You too are now a proud poppa, do you have plans on how to introduce this love of horror to the little one?
I think horror is prevalent in every aspect of cinema to an extent. Its hard to watch THE WIZARD OF OZ and not be freaked out by those fucking flying monkeys, even as an adult. Imagine the effect such a thing has on a child. Cinema is a minefield in itself. What terrifies one child may delight another, so its really going to be a mixture of instinct and perception that guides me, as to how and when my daughter is brought into the fold.
It's a very tricky thing to pull off. I want her to love Horror and experience all the inspiration and joy it gave me in my youth, and continues to give me; yet at the same time I don't want to cause her any trauma. She won't be seeing THE OMEN at five years old, put it that way. I think I'll begin by exposing her to the Universal Classics. They're relatively tame now, and have a certain charm and innocence to them that I believe will still fuel the imagination. I want her to understand that Horror can be a comfort as much as a thing of dread, and I hope her imagination is sparked by the choices I make. After all, what child could resist 'Frankenstein's monster' reaching for the beams of sunlight in the James Whale classic? No child. That's who! By age eleven or twelve, there is very little I wouldn't allow her to view, besides the really extreme stuff out there, like INSIDE or MARTYRS. There's are certain realms of Horror that really do require a developed intellect to understand and absorb without taking any real damage on-board.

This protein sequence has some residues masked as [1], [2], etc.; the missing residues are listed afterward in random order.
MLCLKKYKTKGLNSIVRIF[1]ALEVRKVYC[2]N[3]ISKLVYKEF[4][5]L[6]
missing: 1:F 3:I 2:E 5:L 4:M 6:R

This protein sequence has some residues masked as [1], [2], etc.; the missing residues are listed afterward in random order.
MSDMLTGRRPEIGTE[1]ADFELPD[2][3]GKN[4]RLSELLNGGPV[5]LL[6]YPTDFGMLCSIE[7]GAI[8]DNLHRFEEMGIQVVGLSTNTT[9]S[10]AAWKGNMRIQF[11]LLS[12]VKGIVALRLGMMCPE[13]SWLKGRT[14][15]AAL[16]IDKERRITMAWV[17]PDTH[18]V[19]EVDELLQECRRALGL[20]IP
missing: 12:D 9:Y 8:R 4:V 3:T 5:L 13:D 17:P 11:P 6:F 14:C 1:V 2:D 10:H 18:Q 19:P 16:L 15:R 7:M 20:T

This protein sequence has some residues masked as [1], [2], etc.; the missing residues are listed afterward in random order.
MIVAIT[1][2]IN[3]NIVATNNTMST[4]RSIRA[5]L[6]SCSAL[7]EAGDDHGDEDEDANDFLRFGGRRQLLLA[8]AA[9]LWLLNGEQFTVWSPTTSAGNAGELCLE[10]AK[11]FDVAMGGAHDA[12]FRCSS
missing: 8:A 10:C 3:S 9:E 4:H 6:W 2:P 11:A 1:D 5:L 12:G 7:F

Thing is though, if she wants to see those films, she will. I'm savvy enough as a parent to know that whatever I forbid her from seeing will only become even more mysterious and desirable, and she'll find her own way to them. She's my daughter, after all! Other than hiding the really nasty stuff, my film collection will be proudly displayed in the front room, as it is now, and if she isn't stealing my DVD's at bedtime and watching these movies in the dark of her bedroom, I'll be a little disappointed! I believe if you raise your kid right, they'll understand that most Horror is simply great fun, and should be experienced as such. The things i really want to protect her from are the real horrors out there. Organised religions, racial and sexual intolerance, the mainstream media. Those are the REAL threat to her spiritual well being.
A few of our readers might not know this but you live in the U.K.,whats the horror scene like over there (conventions)?